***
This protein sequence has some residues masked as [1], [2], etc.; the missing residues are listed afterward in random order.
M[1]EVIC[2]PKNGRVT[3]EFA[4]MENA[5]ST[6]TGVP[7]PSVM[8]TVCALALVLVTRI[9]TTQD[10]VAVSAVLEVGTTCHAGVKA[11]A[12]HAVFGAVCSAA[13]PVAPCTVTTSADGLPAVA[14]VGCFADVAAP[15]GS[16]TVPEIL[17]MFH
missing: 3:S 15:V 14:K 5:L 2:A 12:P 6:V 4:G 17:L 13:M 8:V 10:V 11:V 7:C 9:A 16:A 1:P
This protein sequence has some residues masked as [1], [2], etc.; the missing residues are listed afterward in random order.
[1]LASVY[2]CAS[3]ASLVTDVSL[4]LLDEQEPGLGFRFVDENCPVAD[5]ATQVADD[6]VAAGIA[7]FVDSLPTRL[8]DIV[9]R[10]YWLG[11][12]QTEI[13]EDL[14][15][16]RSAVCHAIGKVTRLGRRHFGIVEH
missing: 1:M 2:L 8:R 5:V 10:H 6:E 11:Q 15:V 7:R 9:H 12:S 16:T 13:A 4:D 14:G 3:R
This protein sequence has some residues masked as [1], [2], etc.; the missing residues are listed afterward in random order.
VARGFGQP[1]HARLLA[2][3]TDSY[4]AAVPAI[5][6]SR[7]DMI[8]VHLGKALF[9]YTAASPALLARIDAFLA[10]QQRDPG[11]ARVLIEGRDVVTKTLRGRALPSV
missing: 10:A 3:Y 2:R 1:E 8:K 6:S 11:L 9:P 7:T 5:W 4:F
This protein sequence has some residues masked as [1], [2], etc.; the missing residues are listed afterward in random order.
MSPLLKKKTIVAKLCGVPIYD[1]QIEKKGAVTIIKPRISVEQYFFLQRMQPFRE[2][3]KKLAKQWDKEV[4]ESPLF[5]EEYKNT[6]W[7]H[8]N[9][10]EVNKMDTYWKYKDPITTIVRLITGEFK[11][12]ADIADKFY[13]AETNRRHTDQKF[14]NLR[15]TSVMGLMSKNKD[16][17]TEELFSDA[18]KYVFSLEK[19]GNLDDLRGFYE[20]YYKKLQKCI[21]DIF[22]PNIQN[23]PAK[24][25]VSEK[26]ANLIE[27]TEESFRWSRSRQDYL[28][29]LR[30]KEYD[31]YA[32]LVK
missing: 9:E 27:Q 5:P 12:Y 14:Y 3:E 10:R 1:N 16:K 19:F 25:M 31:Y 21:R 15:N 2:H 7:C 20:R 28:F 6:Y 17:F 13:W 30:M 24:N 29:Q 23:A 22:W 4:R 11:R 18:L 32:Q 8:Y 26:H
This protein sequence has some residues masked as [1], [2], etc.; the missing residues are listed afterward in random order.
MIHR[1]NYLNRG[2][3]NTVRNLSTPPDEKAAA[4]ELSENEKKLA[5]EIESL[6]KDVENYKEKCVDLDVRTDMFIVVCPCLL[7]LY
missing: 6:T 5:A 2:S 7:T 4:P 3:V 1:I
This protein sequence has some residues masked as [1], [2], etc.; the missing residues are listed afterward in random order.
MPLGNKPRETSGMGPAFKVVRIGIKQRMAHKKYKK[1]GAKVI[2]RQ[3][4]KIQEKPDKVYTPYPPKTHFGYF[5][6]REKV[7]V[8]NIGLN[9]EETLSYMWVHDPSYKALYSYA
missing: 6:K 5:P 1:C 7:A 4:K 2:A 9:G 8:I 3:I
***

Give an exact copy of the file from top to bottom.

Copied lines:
This protein sequence has some residues masked as [1], [2], etc.; the missing residues are listed afterward in random order.
M[1]EVIC[2]PKNGRVT[3]EFA[4]MENA[5]ST[6]TGVP[7]PSVM[8]TVCALALVLVTRI[9]TTQD[10]VAVSAVLEVGTTCHAGVKA[11]A[12]HAVFGAVCSAA[13]PVAPCTVTTSADGLPAVA[14]VGCFADVAAP[15]GS[16]TVPEIL[17]MFH
missing: 3:S 15:V 14:K 5:L 2:A 12:P 6:V 4:G 17:L 13:M 8:V 10:V 11:V 7:C 9:A 16:A 1:P
This protein sequence has some residues masked as [1], [2], etc.; the missing residues are listed afterward in random order.
[1]LASVY[2]CAS[3]ASLVTDVSL[4]LLDEQEPGLGFRFVDENCPVAD[5]ATQVADD[6]VAAGIA[7]FVDSLPTRL[8]DIV[9]R[10]YWLG[11][12]QTEI[13]EDL[14][15][16]RSAVCHAIGKVTRLGRRHFGIVEH
missing: 1:M 2:L 8:R 5:V 10:H 6:E 11:Q 15:V 7:R 9:H 12:S 16:T 13:A 4:D 14:G 3:R
This protein sequence has some residues masked as [1], [2], etc.; the missing residues are listed afterward in random order.
VARGFGQP[1]HARLLA[2][3]TDSY[4]AAVPAI[5][6]SR[7]DMI[8]VHLGKALF[9]YTAASPALLARIDAFLA[10]QQRDPG[11]ARVLIEGRDVVTKTLRGRALPSV
missing: 10:A 3:Y 2:R 1:E 8:K 6:S 11:L 9:P 7:T 5:W 4:F
This protein sequence has some residues masked as [1], [2], etc.; the missing residues are listed afterward in random order.
MSPLLKKKTIVAKLCGVPIYD[1]QIEKKGAVTIIKPRISVEQYFFLQRMQPFRE[2][3]KKLAKQWDKEV[4]ESPLF[5]EEYKNT[6]W[7]H[8]N[9][10]EVNKMDTYWKYKDPITTIVRLITGEFK[11][12]ADIADKFY[13]AETNRRHTDQKF[14]NLR[15]TSVMGLMSKNKD[16][17]TEELFSDA[18]KYVFSLEK[19]GNLDDLRGFYE[20]YYKKLQKCI[21]DIF[22]PNIQN[23]PAK[24][25]VSEK[26]ANLIE[27]TEESFRWSRSRQDYL[28][29]LR[30]KEYD[31]YA[32]LVK
missing: 9:E 27:Q 5:P 12:Y 14:Y 3:E 10:R 1:N 16:K 19:F 25:M 31:Y 21:R 15:N 2:H 7:C 20:R 28:F 6:Y 17:F 13:W 30:M 24:N 29:Q 23:A 22:W 4:R 11:R 18:L 32:Q 8:Y 26:H
This protein sequence has some residues masked as [1], [2], etc.; the missing residues are listed afterward in random order.
MIHR[1]NYLNRG[2][3]NTVRNLSTPPDEKAAA[4]ELSENEKKLA[5]EIESL[6]KDVENYKEKCVDLDVRTDMFIVVCPCLL[7]LY
missing: 6:T 5:A 2:S 7:T 4:P 3:V 1:I
This protein sequence has some residues masked as [1], [2], etc.; the missing residues are listed afterward in random order.
MPLGNKPRETSGMGPAFKVVRIGIKQRMAHKKYKK[1]GAKVI[2]RQ[3][4]KIQEKPDKVYTPYPPKTHFGYF[5][6]REKV[7]V[8]NIGLN[9]EETLSYMWVHDPSYKALYSYA
missing: 6:K 5:P 1:C 7:A 4:K 2:A 9:G 8:I 3:I